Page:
Get­ting phys­i­cal

Cyclist - - Lab Rat - Words JAMES SPENDER Pho­tog­ra­phy GE­ORGE MAR­SHALL

Just what is cy­cling do­ing to our bod­ies, and should we be seek­ing pro­fes­sional help? Cy­clist delves into the world of phys­io­ther­apy to find out

mag­ine cling­film – but about half as thick – wrapped un­der­neath your skin but around and over the top of the mus­cles. That’s the fas­cia, a thin layer of tis­sue that’s con­nected to the mus­cles,’ ex­plains Dr Matt Stride, con­sul­tant in sport and ex­er­cise medicine. ‘It runs from your head to your heels, back and front, so you can imag­ine when your body and mus­cles are held in the cy­cling po­si­tion there is nat­u­rally a lot of stress be­ing put through the fas­cia. Depend­ing on who you are and how long your ride is, that stress can cause a pulling type sen­sa­tion across the neck, and man­i­fest in headaches. I don’t know if you’ve ever had that?’

I rub a hand across the nape of my neck and nod at Dr Stride. It’s a prob­lem that’s plagued me ever since I stepped up from rel­a­tively short, high-in­ten­sity spins to longer en­durance rides. It’s an odd sen­sa­tion, rather like a heavy ob­ject is get­ting slowly low­ered onto the top of my spine, but one that only seems to crop up af­ter 120km or so, and one that quickly sub­sides once I hit the shower.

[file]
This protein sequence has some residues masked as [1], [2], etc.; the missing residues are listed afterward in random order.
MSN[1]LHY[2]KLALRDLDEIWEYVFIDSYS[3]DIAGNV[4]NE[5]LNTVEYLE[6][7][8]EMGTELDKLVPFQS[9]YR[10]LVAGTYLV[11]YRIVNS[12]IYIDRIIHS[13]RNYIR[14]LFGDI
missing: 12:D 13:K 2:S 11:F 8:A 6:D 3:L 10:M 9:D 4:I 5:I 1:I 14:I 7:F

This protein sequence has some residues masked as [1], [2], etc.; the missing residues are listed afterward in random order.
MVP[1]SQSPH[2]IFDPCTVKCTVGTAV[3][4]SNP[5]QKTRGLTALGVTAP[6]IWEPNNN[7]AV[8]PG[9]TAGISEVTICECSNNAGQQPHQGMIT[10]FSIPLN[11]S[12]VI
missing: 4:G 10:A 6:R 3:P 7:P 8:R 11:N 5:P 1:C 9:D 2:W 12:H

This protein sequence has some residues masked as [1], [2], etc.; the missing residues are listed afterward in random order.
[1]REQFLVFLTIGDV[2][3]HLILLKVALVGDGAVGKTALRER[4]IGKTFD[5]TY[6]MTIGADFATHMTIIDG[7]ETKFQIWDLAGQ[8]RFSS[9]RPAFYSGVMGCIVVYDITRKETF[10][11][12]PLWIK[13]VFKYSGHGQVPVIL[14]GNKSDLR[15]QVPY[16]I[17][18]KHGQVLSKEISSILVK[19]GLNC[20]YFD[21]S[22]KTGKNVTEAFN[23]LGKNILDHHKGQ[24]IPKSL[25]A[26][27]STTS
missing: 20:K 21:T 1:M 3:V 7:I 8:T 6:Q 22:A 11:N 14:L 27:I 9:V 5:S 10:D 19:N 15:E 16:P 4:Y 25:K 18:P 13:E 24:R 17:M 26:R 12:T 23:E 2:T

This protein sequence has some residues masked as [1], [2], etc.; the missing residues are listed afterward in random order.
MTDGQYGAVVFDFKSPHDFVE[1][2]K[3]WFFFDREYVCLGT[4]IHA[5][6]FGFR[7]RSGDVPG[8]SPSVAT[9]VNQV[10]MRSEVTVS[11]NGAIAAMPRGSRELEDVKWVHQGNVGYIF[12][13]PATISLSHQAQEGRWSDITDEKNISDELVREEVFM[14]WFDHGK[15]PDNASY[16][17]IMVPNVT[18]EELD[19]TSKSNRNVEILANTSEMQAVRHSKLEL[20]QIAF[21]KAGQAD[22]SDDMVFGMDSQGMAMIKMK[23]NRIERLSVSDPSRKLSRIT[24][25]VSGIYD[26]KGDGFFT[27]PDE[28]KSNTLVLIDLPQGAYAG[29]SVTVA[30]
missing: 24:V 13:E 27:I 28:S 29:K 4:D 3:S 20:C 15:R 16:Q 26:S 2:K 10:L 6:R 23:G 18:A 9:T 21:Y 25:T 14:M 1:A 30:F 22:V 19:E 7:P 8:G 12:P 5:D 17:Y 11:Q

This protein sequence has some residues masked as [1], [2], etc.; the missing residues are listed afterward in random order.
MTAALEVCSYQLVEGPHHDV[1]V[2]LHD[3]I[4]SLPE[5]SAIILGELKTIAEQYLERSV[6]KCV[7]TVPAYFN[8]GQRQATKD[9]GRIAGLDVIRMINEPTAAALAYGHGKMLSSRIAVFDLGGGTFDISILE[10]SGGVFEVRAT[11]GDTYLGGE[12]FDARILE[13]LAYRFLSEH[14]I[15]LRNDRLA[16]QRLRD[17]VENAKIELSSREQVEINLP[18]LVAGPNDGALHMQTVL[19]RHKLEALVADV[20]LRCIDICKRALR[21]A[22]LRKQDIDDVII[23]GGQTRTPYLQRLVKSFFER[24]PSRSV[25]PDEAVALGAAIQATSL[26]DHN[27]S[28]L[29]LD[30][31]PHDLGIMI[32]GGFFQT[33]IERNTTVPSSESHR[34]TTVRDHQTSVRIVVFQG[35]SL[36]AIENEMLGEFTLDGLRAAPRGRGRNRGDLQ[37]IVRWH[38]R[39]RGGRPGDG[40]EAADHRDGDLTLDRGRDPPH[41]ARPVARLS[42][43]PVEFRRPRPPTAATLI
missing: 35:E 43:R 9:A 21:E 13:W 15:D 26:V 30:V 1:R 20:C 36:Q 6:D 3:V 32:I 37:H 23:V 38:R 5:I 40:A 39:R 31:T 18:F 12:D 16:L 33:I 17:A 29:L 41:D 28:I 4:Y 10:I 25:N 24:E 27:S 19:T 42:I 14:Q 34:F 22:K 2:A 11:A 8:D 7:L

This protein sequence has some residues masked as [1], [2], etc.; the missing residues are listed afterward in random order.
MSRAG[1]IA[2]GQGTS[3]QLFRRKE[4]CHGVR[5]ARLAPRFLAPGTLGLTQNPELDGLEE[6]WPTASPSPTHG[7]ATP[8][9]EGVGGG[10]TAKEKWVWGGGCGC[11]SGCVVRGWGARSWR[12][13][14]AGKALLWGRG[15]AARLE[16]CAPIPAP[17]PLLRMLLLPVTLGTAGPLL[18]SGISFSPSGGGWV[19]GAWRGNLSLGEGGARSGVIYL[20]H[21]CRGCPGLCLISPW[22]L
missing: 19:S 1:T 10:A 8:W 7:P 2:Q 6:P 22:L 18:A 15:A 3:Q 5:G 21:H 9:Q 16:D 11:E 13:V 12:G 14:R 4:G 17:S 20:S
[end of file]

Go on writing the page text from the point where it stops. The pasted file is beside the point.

In fact it’s this, as well as sev­eral other spo­rad­i­cally oc­cur­ring nig­gles – all pretty much co­in­cid­ing with longer rides – that has fi­nally brought me into Dr Stride’s con­sul­ta­tion room at the cen­tral Lon­don branch of phys­io­ther­a­pists, Isoki­netic.

‘So what can you do about it?’ asks Stride. ‘Well, it’s all about try­ing to do the op­po­site, try­ing to open things up, which means do­ing things like up­per limb stretches or just walk­ing around to re­duce the ten­sion. The cat type stretch is good – ly­ing on your front and push­ing up with your hands to try and ex­tend the spine.’ He mo­tions for me to lie on a padded ta­ble and do as he says.

The un­bear­able tight­ness of be­ing

Like many cy­clists, I’ve al­ways tried to em­brace the ‘no pain, no gain’ ap­proach to rid­ing, ac­cept­ing that putting my body through a de­gree of dis­com­fort is all part of the cy­cling phi­los­o­phy. That, mixed with a (now with­er­ing) sense of youth­ful in­vin­ci­bil­ity that has seen me twice hos­pi­talised in the name of two wheels (a rather un­cer­e­mo­ni­ous crash

Sim­ply by get­ting Cy­clist to lie on a ta­ble and fol­low his in­struc­tions, a skilled phys­io­ther­a­pist such as Dr Matt Stride can build a pic­ture of the nig­gles that are caus­ing us pain, what’s caus­ing them and, best of all, how to fix them

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